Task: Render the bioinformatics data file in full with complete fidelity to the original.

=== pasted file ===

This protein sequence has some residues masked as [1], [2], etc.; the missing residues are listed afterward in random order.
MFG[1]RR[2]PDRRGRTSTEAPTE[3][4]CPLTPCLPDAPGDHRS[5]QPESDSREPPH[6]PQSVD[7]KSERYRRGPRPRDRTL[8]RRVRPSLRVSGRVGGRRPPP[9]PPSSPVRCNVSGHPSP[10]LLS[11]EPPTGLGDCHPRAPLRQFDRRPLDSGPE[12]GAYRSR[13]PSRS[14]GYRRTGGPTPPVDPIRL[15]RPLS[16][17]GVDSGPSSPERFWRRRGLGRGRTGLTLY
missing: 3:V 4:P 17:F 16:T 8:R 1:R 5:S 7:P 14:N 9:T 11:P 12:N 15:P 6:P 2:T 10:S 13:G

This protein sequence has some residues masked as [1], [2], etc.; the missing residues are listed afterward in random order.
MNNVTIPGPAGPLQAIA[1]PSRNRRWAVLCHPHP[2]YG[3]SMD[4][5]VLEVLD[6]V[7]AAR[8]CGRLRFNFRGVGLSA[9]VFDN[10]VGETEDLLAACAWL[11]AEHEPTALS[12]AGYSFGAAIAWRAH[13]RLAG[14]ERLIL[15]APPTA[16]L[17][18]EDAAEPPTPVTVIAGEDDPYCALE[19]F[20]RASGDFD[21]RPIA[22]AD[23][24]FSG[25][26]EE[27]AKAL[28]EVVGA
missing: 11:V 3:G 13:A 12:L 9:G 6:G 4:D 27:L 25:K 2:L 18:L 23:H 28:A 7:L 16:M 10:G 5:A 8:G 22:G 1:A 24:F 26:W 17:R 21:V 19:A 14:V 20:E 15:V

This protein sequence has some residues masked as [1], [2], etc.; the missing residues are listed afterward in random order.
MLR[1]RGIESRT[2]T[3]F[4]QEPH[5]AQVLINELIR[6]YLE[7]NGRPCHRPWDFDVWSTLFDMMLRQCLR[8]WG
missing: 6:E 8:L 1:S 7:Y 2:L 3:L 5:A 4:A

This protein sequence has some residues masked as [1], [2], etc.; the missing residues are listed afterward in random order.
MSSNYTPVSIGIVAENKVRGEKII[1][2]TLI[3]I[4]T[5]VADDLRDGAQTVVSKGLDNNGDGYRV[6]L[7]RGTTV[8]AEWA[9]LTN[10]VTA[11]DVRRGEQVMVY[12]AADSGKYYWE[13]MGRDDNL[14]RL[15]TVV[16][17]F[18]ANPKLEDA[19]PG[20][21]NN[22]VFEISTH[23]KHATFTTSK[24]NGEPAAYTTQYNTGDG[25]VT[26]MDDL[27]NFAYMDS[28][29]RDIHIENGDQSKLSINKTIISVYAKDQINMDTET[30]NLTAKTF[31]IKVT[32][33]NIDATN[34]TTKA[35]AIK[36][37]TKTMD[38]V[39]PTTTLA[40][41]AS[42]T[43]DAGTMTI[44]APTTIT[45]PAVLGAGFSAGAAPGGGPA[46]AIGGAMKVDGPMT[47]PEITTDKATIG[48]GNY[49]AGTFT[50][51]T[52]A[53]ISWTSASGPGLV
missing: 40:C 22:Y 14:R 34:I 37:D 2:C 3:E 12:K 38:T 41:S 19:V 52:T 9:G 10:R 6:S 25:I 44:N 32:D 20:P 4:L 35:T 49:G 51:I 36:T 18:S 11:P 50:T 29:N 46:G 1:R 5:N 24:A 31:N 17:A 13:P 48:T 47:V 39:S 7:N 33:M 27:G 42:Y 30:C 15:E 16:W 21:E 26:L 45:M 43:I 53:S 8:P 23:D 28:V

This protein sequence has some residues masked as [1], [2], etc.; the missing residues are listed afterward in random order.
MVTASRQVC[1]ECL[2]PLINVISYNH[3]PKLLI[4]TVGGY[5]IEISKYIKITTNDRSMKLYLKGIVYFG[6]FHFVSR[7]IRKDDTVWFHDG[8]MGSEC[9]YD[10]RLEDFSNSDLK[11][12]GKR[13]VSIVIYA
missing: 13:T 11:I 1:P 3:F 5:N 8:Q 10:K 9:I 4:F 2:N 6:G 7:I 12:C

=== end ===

This protein sequence has some residues masked as [1], [2], etc.; the missing residues are listed afterward in random order.
MFG[1]RR[2]PDRRGRTSTEAPTE[3][4]CPLTPCLPDAPGDHRS[5]QPESDSREPPH[6]PQSVD[7]KSERYRRGPRPRDRTL[8]RRVRPSLRVSGRVGGRRPPP[9]PPSSPVRCNVSGHPSP[10]LLS[11]EPPTGLGDCHPRAPLRQFDRRPLDSGPE[12]GAYRSR[13]PSRS[14]GYRRTGGPTPPVDPIRL[15]RPLS[16][17]GVDSGPSSPERFWRRRGLGRGRTGLTLY
missing: 3:V 4:P 17:F 16:T 8:R 1:R 5:S 7:P 14:N 9:T 11:P 12:N 15:P 6:P 2:T 10:S 13:G

This protein sequence has some residues masked as [1], [2], etc.; the missing residues are listed afterward in random order.
MNNVTIPGPAGPLQAIA[1]PSRNRRWAVLCHPHP[2]YG[3]SMD[4][5]VLEVLD[6]V[7]AAR[8]CGRLRFNFRGVGLSA[9]VFDN[10]VGETEDLLAACAWL[11]AEHEPTALS[12]AGYSFGAAIAWRAH[13]RLAG[14]ERLIL[15]APPTA[16]L[17][18]EDAAEPPTPVTVIAGEDDPYCALE[19]F[20]RASGDFD[21]RPIA[22]AD[23][24]FSG[25][26]EE[27]AKAL[28]EVVGA
missing: 11:V 3:G 13:A 12:L 9:G 6:G 4:D 27:L 25:K 2:L 18:L 23:H 28:A 7:L 16:M 10:G 5:A 8:G 22:G 1:A 24:F 26:W 17:R 21:V 19:A 14:V 20:E 15:V

This protein sequence has some residues masked as [1], [2], etc.; the missing residues are listed afterward in random order.
MLR[1]RGIESRT[2]T[3]F[4]QEPH[5]AQVLINELIR[6]YLE[7]NGRPCHRPWDFDVWSTLFDMMLRQCLR[8]WG
missing: 6:E 8:L 1:S 7:Y 2:L 3:L 5:A 4:A

This protein sequence has some residues masked as [1], [2], etc.; the missing residues are listed afterward in random order.
MSSNYTPVSIGIVAENKVRGEKII[1][2]TLI[3]I[4]T[5]VADDLRDGAQTVVSKGLDNNGDGYRV[6]L[7]RGTTV[8]AEWA[9]LTN[10]VTA[11]DVRRGEQVMVY[12]AADSGKYYWE[13]MGRDDNL[14]RL[15]TVV[16][17]F[18]ANPKLEDA[19]PG[20][21]NN[22]VFEISTH[23]KHATFTTSK[24]NGEPAAYTTQYNTGDG[25]VT[26]MDDL[27]NFAYMDS[28][29]RDIHIENGDQSKLSINKTIISVYAKDQINMDTET[30]NLTAKTF[31]IKVT[32][33]NIDATN[34]TTKA[35]AIK[36][37]TKTMD[38]V[39]PTTTLA[40][41]AS[42]T[43]DAGTMTI[44]APTTIT[45]PAVLGAGFSAGAAPGGGPA[46]AIGGAMKVDGPMT[47]PEITTDKATIG[48]GNY[49]AGTFT[50][51]T[52]A[53]ISWTSASGPGLV
missing: 40:C 22:Y 14:R 34:I 37:D 2:C 3:E 12:K 38:T 41:S 19:V 52:T 9:G 10:R 6:S 25:I 44:N 32:D 20:P 4:L 35:T 49:G 51:I 36:T 18:S 11:P 50:T 29:N 46:G 1:R 5:N 24:A 31:N 17:A 13:P 48:T 47:V 39:S 7:N 33:M 27:G 42:Y 30:C 15:E 16:W 21:E 26:L 45:M 43:I 53:S 8:P 23:D 28:V

This protein sequence has some residues masked as [1], [2], etc.; the missing residues are listed afterward in random order.
MVTASRQVC[1]ECL[2]PLINVISYNH[3]PKLLI[4]TVGGY[5]IEISKYIKITTNDRSMKLYLKGIVYFG[6]FHFVSR[7]IRKDDTVWFHDG[8]MGSEC[9]YD[10]RLEDFSNSDLK[11][12]GKR[13]VSIVIYA
missing: 13:T 11:I 1:P 3:F 5:N 8:Q 10:K 9:I 4:F 2:N 6:G 7:I 12:C